Museum Partners with MIT to Introduce Students to AI in Scientific Research

by AMNH on

Education posts

Students Hunter Dillard-Jakubowicz (left) and Henry Lee (right) view a computer screen together. SRMP students Hunter Dillard-Jakubowicz (left) and Henry Lee (right) reviewing coyote telemetry data in February 2020 as part of their project that incorporates machine learning.
R. Mickens/© AMNH

As artificial intelligence (AI)—a branch of computer science that focuses on developing machine capabilities such as image recognition and learning from examples—changes how scientific research is practiced, introducing high school students to its applications is an important investment in preparing the next generation of scientists, and in ensuring access to the field by underrepresented groups, including women and people of color.

With a new grant from the National Science Foundation, the Museum’s Science Research Mentoring Program (SRMP), which pairs high school students with Museum scientists to conduct research projects, will partner with the Massachusetts Institute of Technology’s Scheller Teacher Education Program and Education Arcade (MIT STEP Lab) to undertake a three-year project to help high school students learn and apply a subset of AI called machine learning to solving questions in the natural sciences. The project, called SRMPmachine (shrimp-machine), is supported by the NSF’s Innovative Technology Experiences for Students and Teachers (ITEST) program under grant number 2049022.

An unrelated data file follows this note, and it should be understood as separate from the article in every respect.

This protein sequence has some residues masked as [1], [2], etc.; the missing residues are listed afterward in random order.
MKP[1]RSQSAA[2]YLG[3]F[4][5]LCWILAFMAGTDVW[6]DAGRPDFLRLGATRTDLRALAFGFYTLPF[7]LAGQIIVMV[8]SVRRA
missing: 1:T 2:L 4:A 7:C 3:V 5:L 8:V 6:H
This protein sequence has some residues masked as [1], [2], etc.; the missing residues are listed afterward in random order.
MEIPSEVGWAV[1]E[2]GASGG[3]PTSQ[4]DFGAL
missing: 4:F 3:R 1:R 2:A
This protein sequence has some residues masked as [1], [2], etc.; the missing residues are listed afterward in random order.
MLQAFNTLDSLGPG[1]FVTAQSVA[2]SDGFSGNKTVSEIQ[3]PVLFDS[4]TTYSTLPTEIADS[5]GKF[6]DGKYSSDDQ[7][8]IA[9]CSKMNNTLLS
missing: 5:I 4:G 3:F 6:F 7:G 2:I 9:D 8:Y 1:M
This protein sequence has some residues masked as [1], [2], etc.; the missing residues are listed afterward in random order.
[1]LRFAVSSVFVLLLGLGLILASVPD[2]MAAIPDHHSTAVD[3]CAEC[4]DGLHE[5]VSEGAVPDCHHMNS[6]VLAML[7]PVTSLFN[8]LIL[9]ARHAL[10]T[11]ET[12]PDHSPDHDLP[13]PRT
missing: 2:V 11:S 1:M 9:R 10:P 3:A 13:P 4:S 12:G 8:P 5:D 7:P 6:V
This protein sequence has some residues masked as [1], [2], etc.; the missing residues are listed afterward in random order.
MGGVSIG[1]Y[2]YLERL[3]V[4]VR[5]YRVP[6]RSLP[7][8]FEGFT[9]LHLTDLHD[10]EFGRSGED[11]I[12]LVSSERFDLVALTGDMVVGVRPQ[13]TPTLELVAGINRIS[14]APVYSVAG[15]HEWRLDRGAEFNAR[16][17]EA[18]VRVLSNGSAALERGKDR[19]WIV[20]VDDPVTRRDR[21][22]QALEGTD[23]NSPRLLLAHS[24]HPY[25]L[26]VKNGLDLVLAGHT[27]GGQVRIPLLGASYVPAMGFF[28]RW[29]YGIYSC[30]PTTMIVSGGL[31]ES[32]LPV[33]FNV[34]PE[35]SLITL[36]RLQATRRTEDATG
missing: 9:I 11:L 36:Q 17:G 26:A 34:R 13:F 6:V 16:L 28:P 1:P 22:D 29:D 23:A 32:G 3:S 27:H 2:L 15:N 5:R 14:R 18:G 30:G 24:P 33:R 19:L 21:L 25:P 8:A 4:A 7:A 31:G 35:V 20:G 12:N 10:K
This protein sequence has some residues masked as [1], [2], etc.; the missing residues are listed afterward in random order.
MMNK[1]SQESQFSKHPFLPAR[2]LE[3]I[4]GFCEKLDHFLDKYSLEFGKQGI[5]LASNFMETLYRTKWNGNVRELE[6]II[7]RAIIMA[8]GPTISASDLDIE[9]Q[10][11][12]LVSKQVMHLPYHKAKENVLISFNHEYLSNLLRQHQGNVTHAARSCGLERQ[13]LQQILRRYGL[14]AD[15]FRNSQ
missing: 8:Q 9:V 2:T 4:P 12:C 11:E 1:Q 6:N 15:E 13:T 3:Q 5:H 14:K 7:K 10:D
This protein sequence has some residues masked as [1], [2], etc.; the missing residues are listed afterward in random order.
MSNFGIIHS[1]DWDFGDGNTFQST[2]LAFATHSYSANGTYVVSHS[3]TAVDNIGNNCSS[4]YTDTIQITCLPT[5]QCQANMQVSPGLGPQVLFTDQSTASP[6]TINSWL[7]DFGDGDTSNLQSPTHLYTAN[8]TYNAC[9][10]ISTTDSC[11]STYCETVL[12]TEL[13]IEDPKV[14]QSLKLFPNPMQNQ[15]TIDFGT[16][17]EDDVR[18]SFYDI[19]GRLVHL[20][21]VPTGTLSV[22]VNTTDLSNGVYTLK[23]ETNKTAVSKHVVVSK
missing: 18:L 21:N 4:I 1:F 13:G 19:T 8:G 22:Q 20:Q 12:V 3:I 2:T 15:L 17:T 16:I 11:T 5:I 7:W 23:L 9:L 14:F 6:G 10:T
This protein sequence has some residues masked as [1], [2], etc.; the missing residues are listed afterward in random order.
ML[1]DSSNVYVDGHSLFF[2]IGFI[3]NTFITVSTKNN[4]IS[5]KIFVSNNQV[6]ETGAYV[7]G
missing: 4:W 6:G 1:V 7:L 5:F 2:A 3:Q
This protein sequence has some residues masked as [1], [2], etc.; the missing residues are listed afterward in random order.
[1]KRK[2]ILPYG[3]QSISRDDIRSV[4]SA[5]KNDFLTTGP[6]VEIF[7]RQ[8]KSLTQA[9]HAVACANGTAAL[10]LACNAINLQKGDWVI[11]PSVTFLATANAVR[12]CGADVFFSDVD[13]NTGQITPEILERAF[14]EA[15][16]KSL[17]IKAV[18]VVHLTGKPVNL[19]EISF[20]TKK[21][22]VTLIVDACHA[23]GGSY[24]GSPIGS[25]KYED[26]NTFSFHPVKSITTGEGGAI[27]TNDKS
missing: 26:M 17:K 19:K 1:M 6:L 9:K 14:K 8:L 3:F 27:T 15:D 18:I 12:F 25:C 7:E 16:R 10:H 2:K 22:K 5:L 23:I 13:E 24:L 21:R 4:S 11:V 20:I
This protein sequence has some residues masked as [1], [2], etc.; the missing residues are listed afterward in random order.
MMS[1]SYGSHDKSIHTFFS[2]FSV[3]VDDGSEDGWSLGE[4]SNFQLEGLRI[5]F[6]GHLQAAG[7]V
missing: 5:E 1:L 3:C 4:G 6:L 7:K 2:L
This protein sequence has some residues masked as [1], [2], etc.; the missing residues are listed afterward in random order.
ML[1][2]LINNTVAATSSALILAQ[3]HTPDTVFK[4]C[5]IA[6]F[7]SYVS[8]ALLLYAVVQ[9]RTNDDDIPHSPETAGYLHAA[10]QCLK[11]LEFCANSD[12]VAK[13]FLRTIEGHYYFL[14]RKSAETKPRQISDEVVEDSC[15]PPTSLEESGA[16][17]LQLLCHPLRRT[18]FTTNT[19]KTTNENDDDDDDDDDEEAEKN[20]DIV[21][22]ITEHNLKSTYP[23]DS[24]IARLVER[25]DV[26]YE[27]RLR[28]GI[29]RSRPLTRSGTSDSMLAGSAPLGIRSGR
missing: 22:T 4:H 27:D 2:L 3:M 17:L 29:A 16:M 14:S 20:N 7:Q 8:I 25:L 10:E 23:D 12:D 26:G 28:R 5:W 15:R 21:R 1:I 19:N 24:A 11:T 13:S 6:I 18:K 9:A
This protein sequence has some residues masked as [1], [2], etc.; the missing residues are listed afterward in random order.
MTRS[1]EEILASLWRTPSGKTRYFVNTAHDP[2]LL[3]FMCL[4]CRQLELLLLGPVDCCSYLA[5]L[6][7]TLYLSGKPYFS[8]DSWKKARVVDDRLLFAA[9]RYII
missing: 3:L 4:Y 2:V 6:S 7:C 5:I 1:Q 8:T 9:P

“For over a decade, the Museum’s SRMP program has provided New York City high school students with the experience of conducting real-world research with scientists across a broad spectrum of scientific fields,” said Mark Weckel, assistant director of Youth Initiatives at the Museum, who is leading the project. “With this grant, we are thrilled to partner with MIT to increase access to a field that is revolutionizing STEM.”

As part of SRMPmachine, 120 students will participate in a four-week Summer Institute to develop data science and machine learning skills and learn about applications of AI in science and scientific careers. Of these, 30 students will work in the Museum’s research labs over the following academic year with scientists who use machine learning. Student participants will be recruited from New York City high schools and community-based organizations that primarily serve Black, Hispanic/Latinx, and first-generation college-bound students.

The curriculum and research tools developed for the SRMPmachine project as part of the grant will be publicly available and shared through the New York City Science Research Mentoring Consortium, a Museum-led network of 24 research and cultural institutions that provide research experiences to more than 500 New York City high school students.

The first of two Summer Institutes will start during the summer of 2022.